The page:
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The International Psychogeriatric Association (IPA) published a provisional consensus definition of agitation in cognitive disorders in 2015. As proposed by the original work group, we summarize the use and validation of criteria in order to remove “provisional” from the definition.
This report summarizes information from the academic literature, research resources, clinical guidelines, expert surveys, and patient and family advocates on the experience of use of the IPA definition. The information was reviewed by a working group of topic experts to create a finalized definition.
We present a final definition which closely resembles the provisional definition with modifications to address special circumstances. We also summarize the development of tools for diagnosis and assessment of agitation and propose strategies for dissemination and integration into precision diagnosis and agitation interventions.
The IPA definition of agitation captures a common and important entity that is recognized by many stakeholders. Dissemination of the definition will permit broader detection and can advance research and best practices for care of patients with agitation.
To develop an agitation reduction and prevention algorithm is intended to guide implementation of the definition of agitation developed by the International Psychogeriatric Association (IPA)
Review of literature on treatment guidelines and recommended algorithms; algorithm development through reiterative integration of research information and expert opinion
IPA Agitation Workgroup
IPA panel of international experts on agitation
Integration of available information into a comprehensive algorithm
The IPA Agitation Work Group recommends the Investigate, Plan, and Act (IPA) approach to agitation reduction and prevention. A thorough investigation of the behavior is followed by planning and acting with an emphasis on shared decision-making; the success of the plan is evaluated and adjusted as needed. The process is repeated until agitation is reduced to an acceptable level and prevention of recurrence is optimized. Psychosocial interventions are part of every plan and are continued throughout the process. Pharmacologic interventions are organized into panels of choices for nocturnal/circadian agitation; mild-moderate agitation or agitation with prominent mood features; moderate-severe agitation; and severe agitation with threatened harm to the patient or others. Therapeutic alternatives are presented for each panel. The occurrence of agitation in a variety of venues—home, nursing home, emergency department, hospice—and adjustments to the therapeutic approach are presented.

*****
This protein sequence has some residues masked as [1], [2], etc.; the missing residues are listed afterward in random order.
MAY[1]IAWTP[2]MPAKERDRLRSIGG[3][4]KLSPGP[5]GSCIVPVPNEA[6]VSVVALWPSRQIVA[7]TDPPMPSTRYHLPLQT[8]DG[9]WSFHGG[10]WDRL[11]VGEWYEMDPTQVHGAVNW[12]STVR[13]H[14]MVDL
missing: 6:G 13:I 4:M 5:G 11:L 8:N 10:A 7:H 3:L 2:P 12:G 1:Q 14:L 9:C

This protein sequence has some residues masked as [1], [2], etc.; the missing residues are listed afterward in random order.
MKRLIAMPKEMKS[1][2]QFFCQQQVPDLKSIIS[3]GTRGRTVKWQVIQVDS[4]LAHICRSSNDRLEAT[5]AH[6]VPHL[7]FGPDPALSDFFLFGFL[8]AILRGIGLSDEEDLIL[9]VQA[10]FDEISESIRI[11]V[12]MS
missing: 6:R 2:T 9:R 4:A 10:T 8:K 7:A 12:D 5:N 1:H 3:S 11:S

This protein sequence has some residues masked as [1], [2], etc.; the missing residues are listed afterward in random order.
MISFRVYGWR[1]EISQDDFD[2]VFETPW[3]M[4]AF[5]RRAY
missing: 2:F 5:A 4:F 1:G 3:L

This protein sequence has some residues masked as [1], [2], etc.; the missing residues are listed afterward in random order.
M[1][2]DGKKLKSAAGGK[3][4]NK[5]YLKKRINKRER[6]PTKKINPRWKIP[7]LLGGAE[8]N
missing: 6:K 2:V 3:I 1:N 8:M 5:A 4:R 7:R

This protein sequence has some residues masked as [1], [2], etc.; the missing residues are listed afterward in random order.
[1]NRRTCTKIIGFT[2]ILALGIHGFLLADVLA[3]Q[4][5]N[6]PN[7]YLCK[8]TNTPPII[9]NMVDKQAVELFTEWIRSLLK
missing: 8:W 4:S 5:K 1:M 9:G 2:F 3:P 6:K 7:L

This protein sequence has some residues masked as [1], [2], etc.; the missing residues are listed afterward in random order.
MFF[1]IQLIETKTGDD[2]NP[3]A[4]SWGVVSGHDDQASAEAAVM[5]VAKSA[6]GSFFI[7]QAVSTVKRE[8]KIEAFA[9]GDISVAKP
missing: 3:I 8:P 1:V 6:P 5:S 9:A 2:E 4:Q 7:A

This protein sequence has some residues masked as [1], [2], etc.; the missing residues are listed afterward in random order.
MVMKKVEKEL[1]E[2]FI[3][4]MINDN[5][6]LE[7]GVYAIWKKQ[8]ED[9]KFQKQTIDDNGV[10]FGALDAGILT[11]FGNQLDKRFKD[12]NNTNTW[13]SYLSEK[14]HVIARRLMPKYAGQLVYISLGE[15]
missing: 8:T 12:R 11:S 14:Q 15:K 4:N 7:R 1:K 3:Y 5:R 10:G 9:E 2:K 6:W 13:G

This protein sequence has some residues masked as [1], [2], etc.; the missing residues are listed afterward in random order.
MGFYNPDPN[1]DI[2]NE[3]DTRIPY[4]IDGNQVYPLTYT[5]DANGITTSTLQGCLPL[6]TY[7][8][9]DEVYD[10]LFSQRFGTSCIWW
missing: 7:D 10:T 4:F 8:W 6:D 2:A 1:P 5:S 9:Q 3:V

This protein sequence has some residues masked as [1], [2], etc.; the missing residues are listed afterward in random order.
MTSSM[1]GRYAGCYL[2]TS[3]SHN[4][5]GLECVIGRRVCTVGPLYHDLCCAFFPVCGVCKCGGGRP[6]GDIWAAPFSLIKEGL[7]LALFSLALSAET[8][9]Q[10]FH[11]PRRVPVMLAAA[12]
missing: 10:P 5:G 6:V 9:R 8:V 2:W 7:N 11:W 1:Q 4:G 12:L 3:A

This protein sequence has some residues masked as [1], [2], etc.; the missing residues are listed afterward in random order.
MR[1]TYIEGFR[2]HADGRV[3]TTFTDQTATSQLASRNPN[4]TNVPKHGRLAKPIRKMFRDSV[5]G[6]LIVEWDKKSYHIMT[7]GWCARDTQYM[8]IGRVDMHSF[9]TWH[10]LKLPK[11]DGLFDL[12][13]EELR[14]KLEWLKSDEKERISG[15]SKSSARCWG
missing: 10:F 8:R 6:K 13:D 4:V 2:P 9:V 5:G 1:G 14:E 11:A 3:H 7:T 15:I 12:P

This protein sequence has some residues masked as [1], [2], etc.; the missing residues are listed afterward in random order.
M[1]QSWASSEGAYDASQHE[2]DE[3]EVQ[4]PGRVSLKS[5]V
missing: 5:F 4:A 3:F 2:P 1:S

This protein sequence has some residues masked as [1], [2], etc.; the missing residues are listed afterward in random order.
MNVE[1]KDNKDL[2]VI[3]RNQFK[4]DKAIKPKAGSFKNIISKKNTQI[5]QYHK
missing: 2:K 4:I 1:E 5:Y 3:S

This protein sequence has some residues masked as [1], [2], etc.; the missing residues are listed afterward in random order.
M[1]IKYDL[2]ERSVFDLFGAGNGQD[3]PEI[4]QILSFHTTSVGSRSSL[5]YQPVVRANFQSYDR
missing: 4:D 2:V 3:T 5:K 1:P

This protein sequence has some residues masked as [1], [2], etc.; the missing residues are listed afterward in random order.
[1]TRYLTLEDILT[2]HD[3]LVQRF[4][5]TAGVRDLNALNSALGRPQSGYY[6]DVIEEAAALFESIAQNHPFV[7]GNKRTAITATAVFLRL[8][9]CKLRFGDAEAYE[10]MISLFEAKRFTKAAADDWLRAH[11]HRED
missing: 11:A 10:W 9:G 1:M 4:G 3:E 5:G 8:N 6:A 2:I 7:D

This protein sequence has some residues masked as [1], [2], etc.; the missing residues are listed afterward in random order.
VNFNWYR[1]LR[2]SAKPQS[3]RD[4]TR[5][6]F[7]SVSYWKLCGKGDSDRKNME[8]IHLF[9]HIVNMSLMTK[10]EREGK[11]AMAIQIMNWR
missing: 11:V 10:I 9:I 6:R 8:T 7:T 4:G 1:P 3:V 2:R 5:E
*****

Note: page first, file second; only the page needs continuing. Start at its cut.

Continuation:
The IPA definition of agitation is operationalized into an agitation management algorithm that emphasizes the integration of psychosocial and pharmacologic interventions, reiterative assessment of response to treatment, adjustment of therapeutic approaches to reflect the clinical situation, and shared decision-making.
To compare the prevalence of select cardiovascular risk factors (CVRFs) in patients with mild cognitive impairment (MCI) versus lifetime history of major depression disorder (MDD) and a normal comparison group using baseline data from the Prevention of Alzheimer’s Dementia with Cognitive Remediation plus Transcranial Direct Current Stimulation (PACt-MD) study.
Baseline data from a multi-centered intervention study of older adults with MCI, history of MDD, or combined MCI and history of MDD (PACt-MD) were analyzed.
Community-based multi-centered study based in Toronto across 5 academic sites.
Older adults with MCI, history of MDD, or combined MCI and history of MDD and healthy controls.
We examined the baseline distribution of smoking, hypertension and diabetes in three groups of participants aged 60+ years in the PACt-MD cohort study: MCI (n = 278), MDD (n = 95), and healthy older controls (n = 81). Generalized linear models were fitted to study the effect of CVRFs on MCI and MDD as well as neuropsychological composite scores.
A higher odds of hypertension among the MCI cohort compared to healthy controls (p < .05) was noted in unadjusted analysis. Statistical significance level was lost on adjusting for age, sex and education (p > .05). A history of hypertension was associated with lower performance in composite executive function (p < .05) and overall composite neuropsychological test score (p < .05) among a pooled cohort with MCI or MDD.
This study reinforces the importance of treating modifiable CVRFs, specifically hypertension, as a means of mitigating cognitive decline in patients with at-risk cognitive conditions.
Pilot randomized double-blind-controlled trial of repetitive paired associative stimulation (rPAS), a paradigm that combines transcranial magnetic stimulation (TMS) of the dorsolateral prefrontal cortex (DLPFC) with peripheral median nerve stimulation.
To study the impact of rPAS on DLPFC plasticity and working memory performance in Alzheimer’s disease (AD).
Thirty-two patients with AD (females = 16), mean (SD) age = 76.4 (6.3) years were randomized 1:1 to receive a 2-week (5 days/week) course of active or control rPAS. DLPFC plasticity was assessed using single session PAS combined with electroencephalography (EEG) at baseline and on days 1, 7, and 14 post-rPAS. Working memory and theta–gamma coupling were assessed at the same time points using the N-back task and EEG.
There were no significant differences between the active and control rPAS groups on DLPFC plasticity or working memory performance after the rPAS intervention. There were significant main effects of time on DLPFC plasticity, working memory, and theta–gamma coupling, only for the active rPAS group. Further, on post hoc within-group analyses done to generate hypotheses for future research, as compared to baseline, only the rPAS group improved on post-rPAS day 1 on all three indices. Finally, there was a positive correlation between working memory performance and theta–gamma coupling.